The three remaining juvenile defendants charged with the murder of a Baltimore County police officer have decided to forgo their right to a jury trial, and instead elected to plead guilty to first-degree murder. The guilty pleas were entered today during a previously scheduled court appearance at the circuit court in Towson, and a sentencing hearing will take place later in the summer. Trial dates that were originally scheduled for September have been cancelled. The plea came a month after the main defendant, a 17-year old, was convicted of first-degree murder, burglary and theft for running over a police officer in a stolen car after committing burglary of a nearby home. This defendant will learn his fate at the end of July, and faces a mandatory life sentence.
As part of the plea for the three remaining defendants, the State’s Attorney’s Office requested that the judge cap the active period of incarceration at 30 years. While a conviction for murder in Maryland carries a mandatory life sentence, the statute does not require the defendant to serve the entire sentence in prison, and a portion of the sentence may be suspended. If the judge accepts the State’s recommendation the three will serve at least 15 years in prison before being parole eligible. Defendants sentenced to state prison are normally eligible for parole after serving 25 percent of their sentence, but for a violent offense must serve at least 50 percent before being considered. Regardless of when they are released, all defendants will likely be placed on probation for a period of 3 to 5 years and will be on parole for life.
All four of the defendants are considered juveniles, but all four were charged directly as adults. Maryland juvenile courts do not have original jurisdiction over cases where the defendant was over the age of 14 at the time of the offense and charged with a serious crime such as murder, first degree assault, robbery, carjacking, firearms offenses and felony sexual offenses. When the juvenile court does not have jurisdiction the police are required to book and charge the defendant in adult court. The juvenile defendants are detained in a secure facility (under state law they must be separated from the adult population) until they see a district or circuit court judge at a bail review hearing. Most defendants in this situation are eligible to have their attorney file for a reverse waiver, which would transfer the case back down to juvenile court. This motion must be filed within 30 days, and DJS is required to do a study before the hearing can take place. If the motion is granted then the defendant will be set for arraignment/ detention hearing in juvenile court, and be subject to supervision by the department until the case is over. If the motion is denied the case will proceed as scheduled in adult court.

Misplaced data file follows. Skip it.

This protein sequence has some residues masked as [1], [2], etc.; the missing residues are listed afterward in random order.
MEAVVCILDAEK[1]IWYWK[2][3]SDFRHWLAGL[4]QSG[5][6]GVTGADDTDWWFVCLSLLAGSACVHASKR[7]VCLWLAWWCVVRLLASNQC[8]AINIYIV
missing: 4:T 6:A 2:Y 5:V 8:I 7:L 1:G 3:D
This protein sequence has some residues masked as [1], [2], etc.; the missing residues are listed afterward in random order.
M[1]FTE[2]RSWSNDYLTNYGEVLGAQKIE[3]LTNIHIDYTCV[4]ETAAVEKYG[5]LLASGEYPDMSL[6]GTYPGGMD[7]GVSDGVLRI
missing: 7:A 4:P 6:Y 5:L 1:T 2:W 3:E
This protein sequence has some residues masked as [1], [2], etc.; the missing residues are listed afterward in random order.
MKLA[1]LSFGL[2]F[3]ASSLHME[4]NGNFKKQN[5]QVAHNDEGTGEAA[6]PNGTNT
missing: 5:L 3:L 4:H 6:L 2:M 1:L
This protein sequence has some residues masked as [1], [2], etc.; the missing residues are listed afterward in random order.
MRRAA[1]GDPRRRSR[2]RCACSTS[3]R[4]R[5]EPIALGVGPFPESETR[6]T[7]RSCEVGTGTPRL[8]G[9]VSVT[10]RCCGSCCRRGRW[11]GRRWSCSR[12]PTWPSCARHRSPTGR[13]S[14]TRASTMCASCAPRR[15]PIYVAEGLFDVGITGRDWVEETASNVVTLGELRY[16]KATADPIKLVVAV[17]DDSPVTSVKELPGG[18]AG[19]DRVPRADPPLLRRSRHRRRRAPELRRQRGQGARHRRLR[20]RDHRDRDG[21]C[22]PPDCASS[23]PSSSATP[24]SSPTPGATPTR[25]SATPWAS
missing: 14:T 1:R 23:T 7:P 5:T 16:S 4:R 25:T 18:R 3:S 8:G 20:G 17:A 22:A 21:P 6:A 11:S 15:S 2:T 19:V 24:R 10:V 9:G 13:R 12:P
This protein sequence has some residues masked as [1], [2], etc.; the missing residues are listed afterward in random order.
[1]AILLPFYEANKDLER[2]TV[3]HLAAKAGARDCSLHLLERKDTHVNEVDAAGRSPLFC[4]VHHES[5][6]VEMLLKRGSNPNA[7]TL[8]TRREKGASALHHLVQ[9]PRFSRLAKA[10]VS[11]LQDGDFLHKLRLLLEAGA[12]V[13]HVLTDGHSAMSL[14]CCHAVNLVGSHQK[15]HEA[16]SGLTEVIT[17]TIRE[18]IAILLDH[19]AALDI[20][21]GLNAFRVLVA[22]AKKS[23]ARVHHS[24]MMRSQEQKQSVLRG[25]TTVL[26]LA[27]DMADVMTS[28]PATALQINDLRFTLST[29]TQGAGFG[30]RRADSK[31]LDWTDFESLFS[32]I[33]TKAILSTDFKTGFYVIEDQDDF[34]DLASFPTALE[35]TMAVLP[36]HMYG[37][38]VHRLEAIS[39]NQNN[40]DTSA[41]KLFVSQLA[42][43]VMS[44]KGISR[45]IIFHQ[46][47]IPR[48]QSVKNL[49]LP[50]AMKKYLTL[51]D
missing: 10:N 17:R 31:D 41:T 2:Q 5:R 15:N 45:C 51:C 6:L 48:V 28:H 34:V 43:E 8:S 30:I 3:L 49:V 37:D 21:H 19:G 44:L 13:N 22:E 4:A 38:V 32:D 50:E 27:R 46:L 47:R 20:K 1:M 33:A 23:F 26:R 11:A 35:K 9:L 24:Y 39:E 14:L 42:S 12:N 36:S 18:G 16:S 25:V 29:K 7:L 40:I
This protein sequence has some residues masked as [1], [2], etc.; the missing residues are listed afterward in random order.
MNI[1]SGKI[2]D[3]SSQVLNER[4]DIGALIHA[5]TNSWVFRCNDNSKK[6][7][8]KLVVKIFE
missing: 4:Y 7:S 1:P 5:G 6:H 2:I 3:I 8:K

Only one of the defendants in this case was eligible to have his case transferred to the juvenile court, and his motion was denied last summer. Maryland law does not allow a defendant 16 or older who is charged with first degree murder to transfer his or her case under any scenario. One of the defendants was 15 at the time the crime was committed, so he was eligible to request a reverse waiver transfer hearing. Any defendant that has been transferred once before and adjudicated delinquent is also prohibited from requesting transfer a second time.
The Blog will follow the sentencing hearings for the four defendants and will post a follow up article when the cases have ended. If you have a child that has been charged in juvenile or adult court with any offense contact Benjamin Herbst anytime at 410-207-2598 for a free consultation. Benjamin is an experienced Maryland juvenile criminal defense attorney who handles felonies such as murder, robbery, first-degree assault and drug distribution, as well as weapons offenses including possession of a firearm.
3 Remaining Teens Charged In Ofc. Death Plead Guilty, baltimore.cbslocal.com.